Yeah, it helps to imagine that you are a novice and need to find big handrails and obvious attackpoints.
Sounds silly...but if you have a night even coming up, go out and practice a couple of times. Permanent course, your own line o..doesn't really matter...many of your competitors won't and you can beat people who beat you regularly in the day time.
Get a good bright head torch Something like https://luciferlights.net/en/headlamp-m
If you have a good one then it really helps you see further and just makes seeing your close surroundings easier. I'm amazed how how cheap people are, they'll pay $100+ for a pair of shoes that will wear out in a year but don't seem to want to spend money on a good head torch that will last for years and will really help improve their racing and enjoyment.
After that you can ignore everything on the map that's more than 300m away as you won't be able to see it.
Instead of pace counting you can use time, for example it's unlikely that you're going to go any faster than 6min/km (10km/hr) unless you're on a good track or very good. Also it's also likely that you're going faster than 20min/km (3km/hr). It's easy to work out roughly how fast you're going, 6min/km is proper running the whole time, 20min/km is walking through rougher terrain. If you've been running for the last 3mins then you've done about 500m, if you were only walking slowly then you've done about 150m.
Night orienteering is good fun, but the brighter the light, the more you'll be blinded by it when you nod your head down to look at the map. So my tip is to cover the lower 10-15% of your lamp glass with the frosted non-transparent scotch tape - you know, the version that you can write on. Then, practise looking down with your eyes but not nodding your head, kind of like using reading glasses. Thus, the diffused light from the scotch tape will be enough to read the map and you won't be blinded so much.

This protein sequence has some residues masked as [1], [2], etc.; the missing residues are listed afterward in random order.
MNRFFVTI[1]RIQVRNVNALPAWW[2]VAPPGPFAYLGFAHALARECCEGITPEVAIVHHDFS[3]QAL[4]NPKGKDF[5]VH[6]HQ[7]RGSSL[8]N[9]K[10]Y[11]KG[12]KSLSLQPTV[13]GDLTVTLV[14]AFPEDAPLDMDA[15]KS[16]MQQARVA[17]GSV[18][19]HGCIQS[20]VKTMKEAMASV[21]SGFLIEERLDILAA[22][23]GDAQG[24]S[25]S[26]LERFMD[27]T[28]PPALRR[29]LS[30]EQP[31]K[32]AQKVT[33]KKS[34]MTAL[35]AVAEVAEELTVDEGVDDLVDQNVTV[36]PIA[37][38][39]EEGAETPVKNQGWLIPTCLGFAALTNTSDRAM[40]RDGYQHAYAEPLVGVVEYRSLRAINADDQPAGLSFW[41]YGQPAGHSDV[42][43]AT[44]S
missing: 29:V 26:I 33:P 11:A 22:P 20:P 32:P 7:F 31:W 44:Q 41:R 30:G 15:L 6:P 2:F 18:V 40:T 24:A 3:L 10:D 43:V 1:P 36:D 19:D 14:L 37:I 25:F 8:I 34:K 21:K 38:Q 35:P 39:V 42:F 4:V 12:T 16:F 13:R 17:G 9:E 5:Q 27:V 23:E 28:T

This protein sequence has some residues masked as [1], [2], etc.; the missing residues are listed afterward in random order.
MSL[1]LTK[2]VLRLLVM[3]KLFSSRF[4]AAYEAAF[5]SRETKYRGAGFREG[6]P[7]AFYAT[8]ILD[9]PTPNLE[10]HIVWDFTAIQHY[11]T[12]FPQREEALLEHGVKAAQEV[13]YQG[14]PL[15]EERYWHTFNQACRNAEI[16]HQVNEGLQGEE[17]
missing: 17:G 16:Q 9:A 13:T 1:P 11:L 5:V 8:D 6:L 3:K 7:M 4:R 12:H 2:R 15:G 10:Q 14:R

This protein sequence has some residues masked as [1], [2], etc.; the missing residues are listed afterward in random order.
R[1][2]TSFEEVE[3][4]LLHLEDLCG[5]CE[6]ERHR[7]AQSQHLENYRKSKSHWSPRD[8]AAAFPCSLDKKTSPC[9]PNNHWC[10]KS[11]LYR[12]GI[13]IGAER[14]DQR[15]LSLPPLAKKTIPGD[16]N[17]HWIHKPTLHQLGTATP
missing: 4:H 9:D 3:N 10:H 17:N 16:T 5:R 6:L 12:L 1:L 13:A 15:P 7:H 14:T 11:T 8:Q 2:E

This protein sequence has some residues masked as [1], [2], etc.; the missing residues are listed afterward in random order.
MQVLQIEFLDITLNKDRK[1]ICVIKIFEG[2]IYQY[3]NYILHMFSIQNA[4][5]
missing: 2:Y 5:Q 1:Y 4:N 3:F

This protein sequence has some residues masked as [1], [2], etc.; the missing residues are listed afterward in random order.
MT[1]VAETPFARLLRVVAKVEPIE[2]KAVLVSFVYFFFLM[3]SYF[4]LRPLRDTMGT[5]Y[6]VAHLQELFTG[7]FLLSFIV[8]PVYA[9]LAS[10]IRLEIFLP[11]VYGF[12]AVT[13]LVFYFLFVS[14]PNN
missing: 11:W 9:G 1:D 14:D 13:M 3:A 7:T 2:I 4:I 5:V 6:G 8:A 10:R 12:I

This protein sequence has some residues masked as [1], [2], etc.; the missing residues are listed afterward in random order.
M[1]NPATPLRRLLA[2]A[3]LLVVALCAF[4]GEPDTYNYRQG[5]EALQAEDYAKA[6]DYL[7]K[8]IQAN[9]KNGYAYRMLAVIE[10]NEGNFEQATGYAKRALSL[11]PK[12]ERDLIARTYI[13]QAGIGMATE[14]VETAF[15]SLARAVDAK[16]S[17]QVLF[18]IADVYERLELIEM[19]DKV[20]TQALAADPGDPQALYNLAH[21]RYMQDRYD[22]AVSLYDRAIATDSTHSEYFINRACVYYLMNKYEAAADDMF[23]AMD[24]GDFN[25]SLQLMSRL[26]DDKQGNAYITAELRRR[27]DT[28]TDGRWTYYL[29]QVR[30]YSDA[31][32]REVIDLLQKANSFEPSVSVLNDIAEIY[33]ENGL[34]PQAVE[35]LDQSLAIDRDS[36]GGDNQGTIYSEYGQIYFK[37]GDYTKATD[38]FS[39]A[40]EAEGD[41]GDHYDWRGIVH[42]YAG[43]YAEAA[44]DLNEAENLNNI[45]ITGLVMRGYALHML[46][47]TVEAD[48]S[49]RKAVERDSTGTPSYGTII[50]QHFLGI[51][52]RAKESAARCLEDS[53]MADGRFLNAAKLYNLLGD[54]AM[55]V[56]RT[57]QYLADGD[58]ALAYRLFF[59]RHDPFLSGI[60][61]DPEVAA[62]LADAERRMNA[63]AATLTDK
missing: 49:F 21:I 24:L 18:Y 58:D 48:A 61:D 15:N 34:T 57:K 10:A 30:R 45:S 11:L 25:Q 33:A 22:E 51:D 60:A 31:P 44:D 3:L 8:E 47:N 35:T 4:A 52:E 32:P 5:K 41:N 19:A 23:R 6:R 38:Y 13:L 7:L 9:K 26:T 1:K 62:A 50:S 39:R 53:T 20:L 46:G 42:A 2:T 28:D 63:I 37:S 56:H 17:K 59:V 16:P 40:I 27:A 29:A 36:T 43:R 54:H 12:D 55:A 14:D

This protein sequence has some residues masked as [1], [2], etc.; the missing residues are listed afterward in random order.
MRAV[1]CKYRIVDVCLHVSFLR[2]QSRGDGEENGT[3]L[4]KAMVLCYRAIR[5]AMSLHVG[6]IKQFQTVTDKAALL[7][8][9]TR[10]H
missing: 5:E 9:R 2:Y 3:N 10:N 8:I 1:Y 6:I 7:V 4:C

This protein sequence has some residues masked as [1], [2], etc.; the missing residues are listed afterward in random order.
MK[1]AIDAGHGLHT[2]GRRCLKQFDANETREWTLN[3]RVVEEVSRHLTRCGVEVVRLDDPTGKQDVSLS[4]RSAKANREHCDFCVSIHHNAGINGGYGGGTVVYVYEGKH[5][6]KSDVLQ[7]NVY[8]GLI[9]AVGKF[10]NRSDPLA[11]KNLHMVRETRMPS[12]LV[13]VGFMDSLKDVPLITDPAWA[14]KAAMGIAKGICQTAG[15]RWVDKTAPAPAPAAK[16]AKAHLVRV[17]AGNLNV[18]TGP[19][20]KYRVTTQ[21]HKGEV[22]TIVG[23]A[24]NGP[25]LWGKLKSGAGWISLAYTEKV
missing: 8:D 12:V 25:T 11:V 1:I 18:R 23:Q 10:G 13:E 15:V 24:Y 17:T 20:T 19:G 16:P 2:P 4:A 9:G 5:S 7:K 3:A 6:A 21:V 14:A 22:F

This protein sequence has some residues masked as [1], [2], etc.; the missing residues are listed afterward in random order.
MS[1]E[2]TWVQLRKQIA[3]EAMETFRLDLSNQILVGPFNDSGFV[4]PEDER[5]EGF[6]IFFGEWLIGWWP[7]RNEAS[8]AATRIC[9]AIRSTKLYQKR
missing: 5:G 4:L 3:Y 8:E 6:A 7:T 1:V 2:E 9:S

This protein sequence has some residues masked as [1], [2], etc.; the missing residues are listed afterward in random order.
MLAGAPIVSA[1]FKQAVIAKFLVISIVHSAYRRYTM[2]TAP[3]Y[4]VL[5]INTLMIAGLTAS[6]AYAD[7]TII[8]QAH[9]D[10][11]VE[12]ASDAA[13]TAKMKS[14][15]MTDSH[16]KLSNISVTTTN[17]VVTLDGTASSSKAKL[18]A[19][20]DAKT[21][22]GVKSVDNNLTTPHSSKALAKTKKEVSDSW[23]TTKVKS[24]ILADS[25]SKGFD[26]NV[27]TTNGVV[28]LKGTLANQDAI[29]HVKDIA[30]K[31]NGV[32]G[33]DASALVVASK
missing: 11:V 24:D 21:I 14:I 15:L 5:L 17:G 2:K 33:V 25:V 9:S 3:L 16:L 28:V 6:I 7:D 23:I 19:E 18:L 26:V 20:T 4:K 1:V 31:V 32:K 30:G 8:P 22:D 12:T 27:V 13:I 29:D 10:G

Yeah, you can spend $500+ on a killer headlamp if you want. But the Chinese stuff
you can get on ebay for under $20 these days is good enough for most people. And in my estimation, that includes Sage (who I have met). It's good enough for me.
I have a Petzl headlamp with an adaptable beam that I use at night during rogaines. It dims when I look at my map, brightens when I'm heads up. The current model is the Petzl Swift RL ($119 at REI), although I've had mine for probably 5 years. No loss of battery life, either - it's been a good investment.
I use a hand light that's even brighter to augment my understanding of the terrain around me and to hope for that distant glint from reflective tape on a control that pulls me in, sometimes from further out than I might see it during the daytime.
Know your safety bearing. Good to know during daylight too, but I've only needed one once, at night. I ran off the map during an adventure race, solo, in a very remote area, just as the sun set. Primary light (L&M HID) shorted out in the rain. Walked a bearing for 3+ hours with a tiny backup light. I carry a bigger backup light now.
Seconding what Bill said. I once dropped my map in thick vegetation during a night-event and had been so focused on the course that I had no idea where I was in relation to start/finish or any roads etc.
(I did find the map after a couple minutes of searching - realizing that it would be impossible to accurately back-track in the thick vegetation, I turned on my backup light, set it on the ground to mark the point where I first realized the map was missing, and was able to backtrack using the light as a fixed reference point to avoid wandering aimlessly.)